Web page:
QUOTE(elidatrading @ Mar 31 2007, 08:52 AM)
I've never tested one to destruction (must get round to it one day) but I know you can drop them 6 foot onto concrete and nothing will happen. The biggest problem is cosmetic - put anything opn top of them for too long and you can get an imprint in the styrofoam which shows through the canvas.
Maybe I was unlucky, but I posted a violin, that I'd sold on ebay, in a styrofoam case and when it arrived there was a huge split (not just a crack) in the belly of the instrument.... and it was posted with the bridge and the soundpost down!
I know that courier companies have drivers who are not always the most careful of handlers of the goods (even when labelled FRAGILE - handle with care), but the damage to the violin was horrendous. I can only imagine the package had been thrown onto the floor of the van and gradually, over the day, more and more parcels had been dumped on top. The styrofoam lid of the case, unlike domed laminated wood, had gradually been crushed downwards onto the belly of the instument.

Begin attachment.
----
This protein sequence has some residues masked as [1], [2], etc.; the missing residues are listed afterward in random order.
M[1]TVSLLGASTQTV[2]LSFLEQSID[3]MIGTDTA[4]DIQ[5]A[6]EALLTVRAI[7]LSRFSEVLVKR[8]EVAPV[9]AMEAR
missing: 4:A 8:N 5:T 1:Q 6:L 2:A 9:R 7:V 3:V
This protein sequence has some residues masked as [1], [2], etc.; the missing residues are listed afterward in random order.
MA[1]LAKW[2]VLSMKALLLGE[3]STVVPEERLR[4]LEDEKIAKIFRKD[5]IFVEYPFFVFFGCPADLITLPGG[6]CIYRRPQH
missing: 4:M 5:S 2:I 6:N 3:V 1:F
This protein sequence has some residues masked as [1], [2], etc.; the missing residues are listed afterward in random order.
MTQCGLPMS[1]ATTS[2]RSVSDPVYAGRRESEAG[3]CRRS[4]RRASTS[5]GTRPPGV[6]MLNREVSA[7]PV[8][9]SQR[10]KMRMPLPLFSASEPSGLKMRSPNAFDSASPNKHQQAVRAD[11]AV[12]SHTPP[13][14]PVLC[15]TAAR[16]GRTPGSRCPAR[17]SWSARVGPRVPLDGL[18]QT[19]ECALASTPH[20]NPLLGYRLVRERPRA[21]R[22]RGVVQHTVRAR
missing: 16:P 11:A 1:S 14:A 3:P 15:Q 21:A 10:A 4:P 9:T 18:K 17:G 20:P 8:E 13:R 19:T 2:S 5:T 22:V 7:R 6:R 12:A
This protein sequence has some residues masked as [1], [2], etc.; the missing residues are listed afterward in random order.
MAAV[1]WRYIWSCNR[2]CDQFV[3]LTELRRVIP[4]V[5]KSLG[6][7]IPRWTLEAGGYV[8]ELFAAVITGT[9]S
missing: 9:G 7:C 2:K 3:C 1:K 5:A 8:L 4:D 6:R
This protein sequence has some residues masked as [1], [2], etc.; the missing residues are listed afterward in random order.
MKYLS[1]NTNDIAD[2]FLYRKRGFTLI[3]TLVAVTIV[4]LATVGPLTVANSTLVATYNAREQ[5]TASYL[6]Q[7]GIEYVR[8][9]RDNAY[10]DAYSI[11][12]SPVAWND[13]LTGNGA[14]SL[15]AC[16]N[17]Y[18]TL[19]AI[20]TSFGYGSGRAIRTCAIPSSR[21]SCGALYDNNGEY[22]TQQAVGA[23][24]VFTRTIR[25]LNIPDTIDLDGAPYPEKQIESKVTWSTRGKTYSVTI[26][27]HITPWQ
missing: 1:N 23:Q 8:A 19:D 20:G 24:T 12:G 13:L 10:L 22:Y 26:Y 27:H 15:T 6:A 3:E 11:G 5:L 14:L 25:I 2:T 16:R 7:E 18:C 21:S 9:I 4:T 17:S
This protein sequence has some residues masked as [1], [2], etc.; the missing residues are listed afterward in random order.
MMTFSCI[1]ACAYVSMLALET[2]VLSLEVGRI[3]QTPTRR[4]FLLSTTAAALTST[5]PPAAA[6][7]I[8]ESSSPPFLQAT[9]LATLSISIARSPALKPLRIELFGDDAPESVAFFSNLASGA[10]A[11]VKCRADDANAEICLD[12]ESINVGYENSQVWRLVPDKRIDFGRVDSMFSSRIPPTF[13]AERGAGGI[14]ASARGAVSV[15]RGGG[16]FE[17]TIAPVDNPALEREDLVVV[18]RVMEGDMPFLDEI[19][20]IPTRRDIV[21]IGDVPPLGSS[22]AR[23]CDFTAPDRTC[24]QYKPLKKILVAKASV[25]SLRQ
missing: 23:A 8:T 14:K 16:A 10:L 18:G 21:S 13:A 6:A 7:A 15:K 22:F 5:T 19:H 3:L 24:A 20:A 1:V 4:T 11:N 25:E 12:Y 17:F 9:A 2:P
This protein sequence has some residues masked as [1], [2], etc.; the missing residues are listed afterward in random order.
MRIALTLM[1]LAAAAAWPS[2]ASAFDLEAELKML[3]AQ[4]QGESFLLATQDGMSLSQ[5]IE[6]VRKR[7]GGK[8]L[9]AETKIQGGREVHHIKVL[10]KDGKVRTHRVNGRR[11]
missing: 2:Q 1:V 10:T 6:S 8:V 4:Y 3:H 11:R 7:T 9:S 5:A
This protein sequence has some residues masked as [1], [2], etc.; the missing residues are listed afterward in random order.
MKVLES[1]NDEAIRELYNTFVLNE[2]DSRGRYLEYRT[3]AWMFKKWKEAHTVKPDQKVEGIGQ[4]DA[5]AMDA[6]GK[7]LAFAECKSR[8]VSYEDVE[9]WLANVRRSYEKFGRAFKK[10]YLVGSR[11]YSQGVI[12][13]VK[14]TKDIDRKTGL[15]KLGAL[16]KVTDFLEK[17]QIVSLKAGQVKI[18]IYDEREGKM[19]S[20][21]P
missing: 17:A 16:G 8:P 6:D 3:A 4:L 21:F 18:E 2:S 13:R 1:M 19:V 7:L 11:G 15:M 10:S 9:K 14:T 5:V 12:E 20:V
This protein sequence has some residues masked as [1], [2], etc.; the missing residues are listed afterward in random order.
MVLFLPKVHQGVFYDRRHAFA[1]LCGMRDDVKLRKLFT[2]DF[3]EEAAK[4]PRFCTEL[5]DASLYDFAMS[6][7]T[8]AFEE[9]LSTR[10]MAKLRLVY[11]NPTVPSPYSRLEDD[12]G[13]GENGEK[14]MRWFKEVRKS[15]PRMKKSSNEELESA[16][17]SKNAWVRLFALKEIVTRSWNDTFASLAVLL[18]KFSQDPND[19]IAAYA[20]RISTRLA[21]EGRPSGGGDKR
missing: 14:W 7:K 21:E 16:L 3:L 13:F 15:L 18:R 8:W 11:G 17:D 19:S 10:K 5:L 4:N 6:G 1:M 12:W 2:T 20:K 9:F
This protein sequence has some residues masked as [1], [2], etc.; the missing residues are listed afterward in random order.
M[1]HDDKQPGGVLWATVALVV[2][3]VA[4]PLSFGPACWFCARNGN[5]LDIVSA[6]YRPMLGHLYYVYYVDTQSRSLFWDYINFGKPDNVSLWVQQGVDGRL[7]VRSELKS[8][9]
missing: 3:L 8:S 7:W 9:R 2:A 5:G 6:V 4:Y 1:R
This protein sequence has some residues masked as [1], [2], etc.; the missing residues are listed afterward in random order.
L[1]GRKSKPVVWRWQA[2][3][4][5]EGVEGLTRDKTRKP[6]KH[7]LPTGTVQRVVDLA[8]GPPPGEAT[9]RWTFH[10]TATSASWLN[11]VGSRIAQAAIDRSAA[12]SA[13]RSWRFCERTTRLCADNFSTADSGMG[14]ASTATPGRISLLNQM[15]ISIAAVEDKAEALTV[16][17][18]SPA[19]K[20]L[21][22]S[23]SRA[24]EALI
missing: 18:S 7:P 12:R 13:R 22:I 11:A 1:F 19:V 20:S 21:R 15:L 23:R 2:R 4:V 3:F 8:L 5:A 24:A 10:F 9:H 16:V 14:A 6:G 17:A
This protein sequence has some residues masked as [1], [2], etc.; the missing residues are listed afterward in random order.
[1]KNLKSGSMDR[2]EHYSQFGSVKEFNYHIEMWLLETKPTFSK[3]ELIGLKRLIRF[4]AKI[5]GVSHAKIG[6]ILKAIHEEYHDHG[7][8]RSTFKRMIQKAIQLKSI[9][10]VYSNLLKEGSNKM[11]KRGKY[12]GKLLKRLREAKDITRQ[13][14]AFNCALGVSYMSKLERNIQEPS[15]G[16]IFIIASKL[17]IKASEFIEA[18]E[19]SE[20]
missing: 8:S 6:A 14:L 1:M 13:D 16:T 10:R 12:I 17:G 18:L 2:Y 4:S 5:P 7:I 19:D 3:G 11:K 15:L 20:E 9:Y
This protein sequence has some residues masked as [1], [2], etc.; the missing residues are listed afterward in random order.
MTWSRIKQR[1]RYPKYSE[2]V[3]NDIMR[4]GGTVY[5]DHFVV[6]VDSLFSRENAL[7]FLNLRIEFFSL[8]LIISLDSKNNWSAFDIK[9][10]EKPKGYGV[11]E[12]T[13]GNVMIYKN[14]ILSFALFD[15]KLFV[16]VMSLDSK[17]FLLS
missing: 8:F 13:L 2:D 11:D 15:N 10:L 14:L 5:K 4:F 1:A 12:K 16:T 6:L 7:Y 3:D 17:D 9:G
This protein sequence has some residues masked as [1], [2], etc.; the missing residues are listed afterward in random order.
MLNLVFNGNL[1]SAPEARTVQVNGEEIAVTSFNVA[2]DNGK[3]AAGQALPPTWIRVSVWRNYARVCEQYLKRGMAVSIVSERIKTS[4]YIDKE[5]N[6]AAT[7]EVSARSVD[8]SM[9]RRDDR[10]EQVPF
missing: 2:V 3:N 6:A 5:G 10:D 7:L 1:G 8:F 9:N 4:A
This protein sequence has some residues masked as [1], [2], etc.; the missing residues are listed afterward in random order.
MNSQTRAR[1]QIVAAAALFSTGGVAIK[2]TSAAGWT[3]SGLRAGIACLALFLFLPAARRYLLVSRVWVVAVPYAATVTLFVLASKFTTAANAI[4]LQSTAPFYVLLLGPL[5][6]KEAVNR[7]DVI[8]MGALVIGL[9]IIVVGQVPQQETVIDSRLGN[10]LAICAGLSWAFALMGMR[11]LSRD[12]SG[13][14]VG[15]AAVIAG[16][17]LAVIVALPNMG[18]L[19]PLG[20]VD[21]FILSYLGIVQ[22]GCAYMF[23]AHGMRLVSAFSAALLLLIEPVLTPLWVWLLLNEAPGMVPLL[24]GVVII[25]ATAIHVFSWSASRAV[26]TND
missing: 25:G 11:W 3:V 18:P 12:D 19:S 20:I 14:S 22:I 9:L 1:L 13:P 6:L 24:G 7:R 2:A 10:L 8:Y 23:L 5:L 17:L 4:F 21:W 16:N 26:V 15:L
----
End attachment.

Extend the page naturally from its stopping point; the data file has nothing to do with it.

Musafia probably have one of the most rigorous testing regimes for violin cases. They test impact destructability by driving down the road having left the case, with a violin inside, on the top of the car. The case eventually leaves the roof when the car reaches 30+ mph. They also leave cases out on rooves of buildings, in various climates, to see what happens to the case frames, outer materials and lining. The lids of Musafia cases are also able to withstand a weight of 130 kg placed on top of it. And if that's still not enough to convince anyone this is the only case they will ever need to buy, they come with a lifetime guarantee!!!!
It often pays to go the extra mile in the first place.
"We aren't rich enough to be able to afford cheap things."
- Alexander Musafia, scholar of philosophy, 1892 - 1976